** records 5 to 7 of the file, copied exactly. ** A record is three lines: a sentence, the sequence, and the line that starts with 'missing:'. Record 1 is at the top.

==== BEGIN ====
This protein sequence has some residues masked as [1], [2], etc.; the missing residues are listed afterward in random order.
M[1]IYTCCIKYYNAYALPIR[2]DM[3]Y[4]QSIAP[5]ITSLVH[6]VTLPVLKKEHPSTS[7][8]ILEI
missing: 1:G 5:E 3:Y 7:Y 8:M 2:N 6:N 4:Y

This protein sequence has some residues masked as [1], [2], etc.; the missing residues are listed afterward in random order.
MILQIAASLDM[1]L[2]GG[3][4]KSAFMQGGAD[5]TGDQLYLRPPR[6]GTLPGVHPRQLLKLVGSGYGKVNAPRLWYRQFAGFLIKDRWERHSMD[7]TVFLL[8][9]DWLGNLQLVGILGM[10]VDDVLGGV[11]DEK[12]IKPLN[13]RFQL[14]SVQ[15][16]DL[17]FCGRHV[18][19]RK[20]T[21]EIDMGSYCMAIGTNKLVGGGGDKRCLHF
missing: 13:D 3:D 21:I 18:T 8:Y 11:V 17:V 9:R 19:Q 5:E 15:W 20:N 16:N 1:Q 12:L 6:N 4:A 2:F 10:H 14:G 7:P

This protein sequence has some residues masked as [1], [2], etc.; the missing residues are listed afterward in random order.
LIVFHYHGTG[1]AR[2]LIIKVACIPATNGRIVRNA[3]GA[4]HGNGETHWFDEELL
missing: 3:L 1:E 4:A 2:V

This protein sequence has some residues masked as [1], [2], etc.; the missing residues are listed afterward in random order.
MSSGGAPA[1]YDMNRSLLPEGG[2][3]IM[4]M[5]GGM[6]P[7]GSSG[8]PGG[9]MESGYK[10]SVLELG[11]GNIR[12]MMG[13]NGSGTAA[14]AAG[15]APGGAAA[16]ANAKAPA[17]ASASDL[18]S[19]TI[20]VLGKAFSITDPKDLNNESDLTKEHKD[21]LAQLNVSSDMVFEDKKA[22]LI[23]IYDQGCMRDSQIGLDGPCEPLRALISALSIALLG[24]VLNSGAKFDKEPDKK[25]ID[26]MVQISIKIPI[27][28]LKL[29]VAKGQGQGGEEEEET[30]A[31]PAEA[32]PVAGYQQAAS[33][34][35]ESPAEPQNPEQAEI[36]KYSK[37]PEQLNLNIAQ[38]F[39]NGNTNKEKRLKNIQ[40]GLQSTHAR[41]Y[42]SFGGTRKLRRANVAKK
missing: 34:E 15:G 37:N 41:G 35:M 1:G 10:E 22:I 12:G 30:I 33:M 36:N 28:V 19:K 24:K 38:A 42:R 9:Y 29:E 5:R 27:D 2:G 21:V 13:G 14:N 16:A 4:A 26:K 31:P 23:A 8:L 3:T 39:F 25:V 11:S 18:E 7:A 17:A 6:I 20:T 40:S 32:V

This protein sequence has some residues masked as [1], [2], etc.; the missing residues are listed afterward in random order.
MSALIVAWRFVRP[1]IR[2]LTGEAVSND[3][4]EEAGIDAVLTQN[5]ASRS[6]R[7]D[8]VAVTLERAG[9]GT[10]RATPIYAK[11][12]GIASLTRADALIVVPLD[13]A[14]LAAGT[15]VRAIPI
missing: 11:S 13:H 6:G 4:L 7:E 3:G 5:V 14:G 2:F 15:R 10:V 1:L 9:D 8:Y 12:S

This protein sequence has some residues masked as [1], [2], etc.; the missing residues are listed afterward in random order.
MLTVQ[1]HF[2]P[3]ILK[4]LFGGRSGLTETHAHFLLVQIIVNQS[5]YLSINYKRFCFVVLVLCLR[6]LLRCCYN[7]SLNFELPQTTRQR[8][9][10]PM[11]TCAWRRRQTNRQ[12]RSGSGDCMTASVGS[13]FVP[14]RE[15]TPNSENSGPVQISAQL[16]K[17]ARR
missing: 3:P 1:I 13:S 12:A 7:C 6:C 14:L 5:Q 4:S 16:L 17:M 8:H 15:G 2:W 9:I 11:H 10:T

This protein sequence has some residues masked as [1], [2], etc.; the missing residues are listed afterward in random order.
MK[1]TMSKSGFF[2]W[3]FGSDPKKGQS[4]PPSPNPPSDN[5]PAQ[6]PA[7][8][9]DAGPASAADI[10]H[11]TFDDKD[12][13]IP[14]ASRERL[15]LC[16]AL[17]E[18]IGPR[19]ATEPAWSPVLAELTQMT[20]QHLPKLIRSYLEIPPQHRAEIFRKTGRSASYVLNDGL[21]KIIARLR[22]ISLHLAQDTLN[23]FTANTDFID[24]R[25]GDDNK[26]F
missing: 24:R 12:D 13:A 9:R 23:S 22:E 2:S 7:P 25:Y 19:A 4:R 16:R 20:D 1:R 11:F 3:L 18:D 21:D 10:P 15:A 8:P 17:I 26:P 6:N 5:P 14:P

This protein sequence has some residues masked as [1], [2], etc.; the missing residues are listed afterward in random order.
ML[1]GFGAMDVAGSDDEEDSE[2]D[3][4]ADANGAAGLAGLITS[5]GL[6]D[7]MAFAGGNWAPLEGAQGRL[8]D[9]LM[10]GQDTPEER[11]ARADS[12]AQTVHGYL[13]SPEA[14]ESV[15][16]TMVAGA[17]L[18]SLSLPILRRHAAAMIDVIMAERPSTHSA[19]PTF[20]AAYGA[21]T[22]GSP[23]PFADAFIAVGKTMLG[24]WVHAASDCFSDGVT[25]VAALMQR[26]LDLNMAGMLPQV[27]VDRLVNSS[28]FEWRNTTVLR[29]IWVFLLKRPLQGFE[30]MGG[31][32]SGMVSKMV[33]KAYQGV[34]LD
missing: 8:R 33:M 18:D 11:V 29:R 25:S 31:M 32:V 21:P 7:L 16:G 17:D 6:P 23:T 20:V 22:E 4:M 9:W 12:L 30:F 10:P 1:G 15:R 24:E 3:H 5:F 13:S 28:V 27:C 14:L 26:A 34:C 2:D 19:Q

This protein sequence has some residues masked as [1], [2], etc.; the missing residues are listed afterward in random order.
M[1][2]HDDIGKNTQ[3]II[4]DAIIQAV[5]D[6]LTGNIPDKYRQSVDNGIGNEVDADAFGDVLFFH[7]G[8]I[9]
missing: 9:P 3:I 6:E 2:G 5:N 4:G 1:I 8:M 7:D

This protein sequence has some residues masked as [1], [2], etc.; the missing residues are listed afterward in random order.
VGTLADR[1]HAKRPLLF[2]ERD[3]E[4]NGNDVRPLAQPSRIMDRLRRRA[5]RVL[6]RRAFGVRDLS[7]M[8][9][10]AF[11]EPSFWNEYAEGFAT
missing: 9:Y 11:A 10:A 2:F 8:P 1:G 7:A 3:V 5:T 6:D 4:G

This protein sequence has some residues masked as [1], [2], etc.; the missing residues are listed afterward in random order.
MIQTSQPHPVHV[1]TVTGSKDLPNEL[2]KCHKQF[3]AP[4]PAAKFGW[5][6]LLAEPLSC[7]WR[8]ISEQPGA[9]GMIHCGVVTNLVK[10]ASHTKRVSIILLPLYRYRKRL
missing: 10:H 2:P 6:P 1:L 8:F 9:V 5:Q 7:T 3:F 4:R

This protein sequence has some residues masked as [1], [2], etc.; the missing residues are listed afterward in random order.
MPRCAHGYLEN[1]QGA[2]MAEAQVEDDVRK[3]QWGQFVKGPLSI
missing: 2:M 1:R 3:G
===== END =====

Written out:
This protein sequence has some residues masked as [1], [2], etc.; the missing residues are listed afterward in random order.
MSALIVAWRFVRP[1]IR[2]LTGEAVSND[3][4]EEAGIDAVLTQN[5]ASRS[6]R[7]D[8]VAVTLERAG[9]GT[10]RATPIYAK[11][12]GIASLTRADALIVVPLD[13]A[14]LAAGT[15]VRAIPI
missing: 11:S 13:H 6:G 4:L 7:E 3:G 5:V 14:G 2:F 15:R 10:V 1:L 9:D 8:Y 12:S

This protein sequence has some residues masked as [1], [2], etc.; the missing residues are listed afterward in random order.
MLTVQ[1]HF[2]P[3]ILK[4]LFGGRSGLTETHAHFLLVQIIVNQS[5]YLSINYKRFCFVVLVLCLR[6]LLRCCYN[7]SLNFELPQTTRQR[8][9][10]PM[11]TCAWRRRQTNRQ[12]RSGSGDCMTASVGS[13]FVP[14]RE[15]TPNSENSGPVQISAQL[16]K[17]ARR
missing: 3:P 1:I 13:S 12:A 7:C 6:C 14:L 5:Q 4:S 16:L 17:M 8:H 15:G 2:W 9:I 11:H 10:T

This protein sequence has some residues masked as [1], [2], etc.; the missing residues are listed afterward in random order.
MK[1]TMSKSGFF[2]W[3]FGSDPKKGQS[4]PPSPNPPSDN[5]PAQ[6]PA[7][8][9]DAGPASAADI[10]H[11]TFDDKD[12][13]IP[14]ASRERL[15]LC[16]AL[17]E[18]IGPR[19]ATEPAWSPVLAELTQMT[20]QHLPKLIRSYLEIPPQHRAEIFRKTGRSASYVLNDGL[21]KIIARLR[22]ISLHLAQDTLN[23]FTANTDFID[24]R[25]GDDNK[26]F
missing: 24:R 12:D 13:A 9:R 23:S 22:E 2:S 7:P 25:Y 19:A 4:R 16:R 20:D 1:R 11:F 3:L 18:D 21:D 10:P 15:A 8:P 17:I 26:P 6:N 5:P 14:P